Kangerlussuaq overlapped with a visit by Dr. Dorthe Dahl-Jensen, one of Denmark’s leading ice physicists. Like most visiting scientists, she stopped by Kangerlussuaq International Science Support (KISS), a logistics hub housed on the edge of the airstrip. In April, KISS will be particularly busy, thanks to the latest International Polar Year, the fourth since 1882. During each of these periods, teams of scientists from around the world pool their resources to study a wide variety of arctic and antarctic phenomena. This "year" (it runs until March 2009), one of their focuses is on the impact of climate change. "I think that all scientists agree that global warming is man-made," Dahl-Jensen says. "The uncertainties in the discussion come when we predict what happens in the future."
That’s where her research comes in. Dahl-Jensen is heading up a 14-nation project to extract some of the deepest, oldest ice from the bottom of the cap. "We want to drill an ice core that contains the unbroken record from the period 115,000 to 130,000 years ago," she says. "That’s a period when the average temperature over Greenland was nine degrees warmer than it is now." With our climate heating up, the core could indicate how much—and how quickly—the ice cap will melt in the decades ahead.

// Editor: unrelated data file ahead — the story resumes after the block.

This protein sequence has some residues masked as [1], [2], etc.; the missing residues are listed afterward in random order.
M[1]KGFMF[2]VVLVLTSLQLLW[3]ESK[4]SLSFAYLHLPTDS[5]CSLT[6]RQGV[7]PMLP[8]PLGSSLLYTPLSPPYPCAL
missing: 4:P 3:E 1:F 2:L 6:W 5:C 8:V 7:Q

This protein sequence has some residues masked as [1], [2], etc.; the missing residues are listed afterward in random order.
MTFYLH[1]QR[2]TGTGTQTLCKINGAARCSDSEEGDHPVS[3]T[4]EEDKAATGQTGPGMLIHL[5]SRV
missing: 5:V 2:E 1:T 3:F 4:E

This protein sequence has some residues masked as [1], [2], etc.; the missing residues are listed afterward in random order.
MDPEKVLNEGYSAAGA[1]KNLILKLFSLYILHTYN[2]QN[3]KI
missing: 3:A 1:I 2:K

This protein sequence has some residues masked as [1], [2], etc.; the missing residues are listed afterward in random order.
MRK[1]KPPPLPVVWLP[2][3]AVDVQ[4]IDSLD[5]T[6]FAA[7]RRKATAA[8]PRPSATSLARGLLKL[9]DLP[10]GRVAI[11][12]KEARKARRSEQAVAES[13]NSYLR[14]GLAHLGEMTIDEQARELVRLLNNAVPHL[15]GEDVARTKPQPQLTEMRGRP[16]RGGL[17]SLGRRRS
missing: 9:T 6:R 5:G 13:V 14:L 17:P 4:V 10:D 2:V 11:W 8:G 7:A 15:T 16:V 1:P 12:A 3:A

According to current estimates, if the ice sheet reacts today the way it did then, Greenland will lose one-third of its ice. That process appears to be already under way. Models show that within this century, global sea levels could rise anywhere from seven inches to two feet, and some scientists say they could go even higher. And that may be just the beginning. Recent measurements indicate that Greenland is losing 200 billion tons of ice per year, a rate that’s twice as fast as that of a decade ago. If the whole thing melts (a catastrophic scenario that could take anywhere from a few hundred to a few thousand years, depending on whom you ask), scientists estimate that the worldwide sea level could rise 23 feet. So even if you don’t get to Greenland, sooner or later, Greenland may come to you.